New Gartner report introduces “Avant-Garde” RDBMS
Recently, we’ve noticed growing recognition of the need for a database system that can handle the mission-critical workloads (requiring both SQL capabilities and ACID compliance) typically assigned to relational database management systems (RDBMSs), but can simultaneously support today’s cloud-based, on-demand economy.
Well apparently we weren’t the only ones to notice.
This week, Gartner released a new report, “When to Use New RDBMS Offerings in a Dynamic Data Environment.” Written by analyst Adam Ronthal (@aronthal), the report notes that “emerging RDBMS vendors are pushing the boundaries of scalability, distributed processing, and hybrid on-premises and cloud deployments, offering new functionality and capabilities for information leaders.”
It goes further to provide the following Strategic Planning Assumption:
“Through 2019, 70% of new projects requiring scale-out elasticity, distributed processing and hybrid cloud capabilities for relational applications, as well as multi-data-center transactional consistency, will prefer an emerging RDBMS over a traditional RDBMS.”
That’s a pretty big and bold statement, so let’s take a look at what that really means.
On the one hand, the industry has been dominated for decades by monolithic, relational database management systems (DBMSs). As the only game in town for years, such DBMSs excelled at maintaining transactional consistency and integrity, but since they operate as monolithic, single-server systems, they’re characterized by their high price point, hefty maintenance fees, and their inability to scale elastically, across data centers or in the cloud.
On the other side, we’ve seen an uprising of non-relational databases – broadly captured by the “NoSQL” terminology. Known for their ability to scale easily, NoSQL databases typically shine in developer-centric environments dealing with large volumes of non critical data that don’t need the rigor of real-time transactional consistency. Because of this focus on delivering a developer-friendly database, NoSQL databases often fail to provide enterprise-level administration capabilities, making them a nightmare to actually operate.
This dichotomy has resulted in a gaping hole for applications that need the rigor and reliability of a traditional relational database but also want the agility, elasticity, and global accessibility of that the cloud and container environments can provide. Enter what Gartner is terming the “avant-garde” relational database players (RDBMS).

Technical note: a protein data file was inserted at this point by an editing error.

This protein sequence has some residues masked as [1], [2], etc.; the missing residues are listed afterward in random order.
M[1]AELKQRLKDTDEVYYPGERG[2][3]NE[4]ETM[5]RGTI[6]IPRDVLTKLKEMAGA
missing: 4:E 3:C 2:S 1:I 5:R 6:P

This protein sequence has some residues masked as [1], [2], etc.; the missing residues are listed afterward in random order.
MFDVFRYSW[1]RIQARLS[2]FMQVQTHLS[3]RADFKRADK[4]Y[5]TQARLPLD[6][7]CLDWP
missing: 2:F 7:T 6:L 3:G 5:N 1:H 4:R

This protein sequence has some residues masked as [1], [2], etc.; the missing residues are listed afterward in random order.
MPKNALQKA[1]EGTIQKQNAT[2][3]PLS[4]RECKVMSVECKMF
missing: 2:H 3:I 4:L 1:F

From our perspective, it’s a relief to hear Gartner articulate the emergence of this category of vendors. Previously coined “NewSQL” by 451 Research, the new avant-garde RDBMS players represent more than just the evolution of the database industry; they are the manifestation of cloud migration for the entire industry.
As our customers turn increasingly to private, hybrid, or public clouds and/or containers to meet the needs of their growing, global – and increasingly mobile – customer base, they’ve repeatedly told us that they need a SQL database that can maintain transactional consistency and integrity at global scale while maintaining the enterprise management capabilities to which they’ve become accustomed. For them, that has meant operating a single, logical database across multiple geographies in an active-active configuration. No sharding. No unnecessary application complexity. No loss of data.
That’s not to say that an avant-garde RDBMS like NuoDB is the right solution for all your problems. Gartner specifically calls out three key use cases in which consideration of an avant-garde RDBMS may be valuable:
- Active-Active RDBMS - “While there is no escaping the limitations of the CAP theorem on distributed clusters, there is a benefit to inherently built-in architectural design.”
- Flexible architectures with multimodel capabilities - “The ability to use the same system for relational, key-value, graph or other NoSQL data models is appealing on many levels.”
- Cloud implementations - “While there are benefits to running traditional RDBMSs in cloud environments, it may not always be the most efficient approach.”
There will still be use cases where a traditional relational database like Oracle may remain the best option for your lone data center or where there is no need to provision capacity on demand.
Regardless, Gartner recommends that information leaders “add at least one new RDBMS vendor to your technology portfolio as a viable complementary alternative to the incumbent solution.”
But as Gartner says, “The impact these vendors will have on the IT organizations - and the traditional megavendors - will be far reaching.”
Barry Morris is a co-founder and the executive chairman at NuoDB, where he chairs the Board of Directors and drives the external matters of NuoDB, including industry thought leadership, strategic partnerships, and business relationships as well as product and technology strategy. He also serves as an advisor to the CEO and senior leadership on all aspects of the business.